7. The future recruitment of staff should include people who have passion for education and have gone through some sort of teachers’ training in addition to the right qualification for the subject being delivered. These staff should be in return rewarded with a remuneration package that is line with industry standards.
8. We need to embrace a range of assessment methods. Exams are not the only methods to test for the knowledge and understanding of the subject being taught. Students can for instance be assessed through the following assessment vehicles in addition to exams: written literature reviews, portfolios, attendance, feedback from mentors, written reflective reports on apprenticeship opportunities etc.
9. Learners should be encouraged to apply knowledge gained at every given stage of their learning experience. Schools can for instance require them to work in teams and develop projects that aim to solve a community problem. As an example, the health and engineering students can pair up to write reports on how to effectively recycle our wastes and develop a practical and lasting solution.
10. Lastly, there is a need to strengthen our vocational education. Vocational education plays a key role in providing the requisite skills that university education won’t cover. Practical skills such as carpentering, tailoring, cooking, plumbing and general entrepreneurship skills could be best honed in a vocational setting.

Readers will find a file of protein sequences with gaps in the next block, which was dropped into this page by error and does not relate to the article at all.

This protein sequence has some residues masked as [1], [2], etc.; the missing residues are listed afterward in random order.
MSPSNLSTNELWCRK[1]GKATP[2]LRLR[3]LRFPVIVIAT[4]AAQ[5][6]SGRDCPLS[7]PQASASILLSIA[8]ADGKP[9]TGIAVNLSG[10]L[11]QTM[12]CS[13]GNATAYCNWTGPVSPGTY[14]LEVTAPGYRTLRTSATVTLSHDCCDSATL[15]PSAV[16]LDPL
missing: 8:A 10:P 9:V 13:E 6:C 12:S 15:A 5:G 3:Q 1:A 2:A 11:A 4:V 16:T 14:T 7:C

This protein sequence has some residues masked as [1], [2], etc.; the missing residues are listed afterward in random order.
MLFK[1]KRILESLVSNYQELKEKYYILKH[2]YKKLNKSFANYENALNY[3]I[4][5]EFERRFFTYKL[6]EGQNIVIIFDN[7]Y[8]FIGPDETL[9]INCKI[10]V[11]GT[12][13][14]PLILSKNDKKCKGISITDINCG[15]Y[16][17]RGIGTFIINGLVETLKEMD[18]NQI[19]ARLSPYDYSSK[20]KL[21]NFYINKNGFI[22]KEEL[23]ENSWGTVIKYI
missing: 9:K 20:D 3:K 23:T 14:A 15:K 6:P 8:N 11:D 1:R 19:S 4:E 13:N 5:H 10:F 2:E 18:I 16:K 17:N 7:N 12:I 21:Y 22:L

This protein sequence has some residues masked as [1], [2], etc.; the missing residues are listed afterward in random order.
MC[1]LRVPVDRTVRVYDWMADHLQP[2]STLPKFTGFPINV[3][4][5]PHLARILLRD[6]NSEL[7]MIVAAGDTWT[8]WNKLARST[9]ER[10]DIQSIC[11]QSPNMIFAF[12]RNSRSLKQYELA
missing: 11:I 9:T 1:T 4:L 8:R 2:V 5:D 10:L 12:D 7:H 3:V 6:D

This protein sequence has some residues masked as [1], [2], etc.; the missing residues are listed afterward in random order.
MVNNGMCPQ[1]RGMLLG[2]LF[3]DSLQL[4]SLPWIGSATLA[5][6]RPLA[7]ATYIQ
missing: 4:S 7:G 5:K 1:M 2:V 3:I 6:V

Research has shown that students who go on to hone practical skills for a specific job are normally more confident and perform better in interviews than the students with general university/academic background.
In a nutshell, acquiring knowledge through the formal education system is not the problem; the problem is the way in which the system is organised to create, disseminate and assess knowledge. The curricula and methods need to be revised in line with the marketplace and educators need to take the centre stage in educating our young people about the significance of having and utilising a good secondary, vocational and university education.
About the Author
Dr Alfred Mbeteh is a researcher, entrepreneur, author and lecturer (REAL). He currently resides in the UK, lectures at Roehampton University, University of West London and Nelson College London. He is also the founder and CEO of De VICTORS; a UK based success company which helps to Discover, Develop and Deploy (3D) the talents of our youths.
He has worked with the UK National Citizen Service (NCS) as a Youth Programme Leader facilitating the personal development of the youths in the UK. Alfred has published and co-published several books, articles and book chapters with reputable journals and publishers.
His current book which is to be published by Emeralds Publication by April 2020 is titled: Entrepreneurship Education in Africa. A Contextual model for Competencies and Pedagogy in developing countries. He is also a director and shareholder of various businesses he has helped create. Dr Mbeteh is also a business consultant and a motivational speaker.